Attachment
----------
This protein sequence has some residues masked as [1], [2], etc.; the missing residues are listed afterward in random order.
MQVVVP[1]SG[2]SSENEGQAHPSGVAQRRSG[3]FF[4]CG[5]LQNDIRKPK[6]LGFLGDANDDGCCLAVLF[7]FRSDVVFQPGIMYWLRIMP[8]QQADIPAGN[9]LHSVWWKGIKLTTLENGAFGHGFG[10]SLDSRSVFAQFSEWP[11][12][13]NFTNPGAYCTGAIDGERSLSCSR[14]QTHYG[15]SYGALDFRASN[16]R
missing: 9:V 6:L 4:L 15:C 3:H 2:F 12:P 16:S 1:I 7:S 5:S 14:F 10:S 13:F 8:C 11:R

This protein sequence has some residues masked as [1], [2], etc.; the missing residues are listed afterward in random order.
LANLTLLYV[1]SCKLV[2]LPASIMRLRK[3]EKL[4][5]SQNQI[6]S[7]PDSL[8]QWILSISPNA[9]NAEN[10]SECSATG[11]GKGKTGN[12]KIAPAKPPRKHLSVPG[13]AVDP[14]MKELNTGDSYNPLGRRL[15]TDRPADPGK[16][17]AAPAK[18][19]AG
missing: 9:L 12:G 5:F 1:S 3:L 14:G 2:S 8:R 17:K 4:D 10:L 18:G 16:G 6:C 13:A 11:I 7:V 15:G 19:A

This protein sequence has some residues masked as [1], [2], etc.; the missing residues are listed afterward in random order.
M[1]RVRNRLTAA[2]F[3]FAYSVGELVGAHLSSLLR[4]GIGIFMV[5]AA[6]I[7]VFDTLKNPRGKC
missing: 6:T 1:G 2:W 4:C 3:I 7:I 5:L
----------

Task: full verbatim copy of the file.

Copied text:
This protein sequence has some residues masked as [1], [2], etc.; the missing residues are listed afterward in random order.
MQVVVP[1]SG[2]SSENEGQAHPSGVAQRRSG[3]FF[4]CG[5]LQNDIRKPK[6]LGFLGDANDDGCCLAVLF[7]FRSDVVFQPGIMYWLRIMP[8]QQADIPAGN[9]LHSVWWKGIKLTTLENGAFGHGFG[10]SLDSRSVFAQFSEWP[11][12][13]NFTNPGAYCTGAIDGERSLSCSR[14]QTHYG[15]SYGALDFRASN[16]R
missing: 9:V 6:L 4:L 15:C 3:H 2:F 12:P 16:S 1:I 7:S 5:S 14:F 10:S 13:F 8:C 11:R

This protein sequence has some residues masked as [1], [2], etc.; the missing residues are listed afterward in random order.
LANLTLLYV[1]SCKLV[2]LPASIMRLRK[3]EKL[4][5]SQNQI[6]S[7]PDSL[8]QWILSISPNA[9]NAEN[10]SECSATG[11]GKGKTGN[12]KIAPAKPPRKHLSVPG[13]AVDP[14]MKELNTGDSYNPLGRRL[15]TDRPADPGK[16][17]AAPAK[18][19]AG
missing: 9:L 12:G 5:F 1:S 3:L 14:G 2:S 8:R 17:K 4:D 10:L 18:G 16:G 6:C 13:A 11:I 7:V 15:G 19:A

This protein sequence has some residues masked as [1], [2], etc.; the missing residues are listed afterward in random order.
M[1]RVRNRLTAA[2]F[3]FAYSVGELVGAHLSSLLR[4]GIGIFMV[5]AA[6]I[7]VFDTLKNPRGKC
missing: 6:T 1:G 2:W 4:C 3:I 7:I 5:L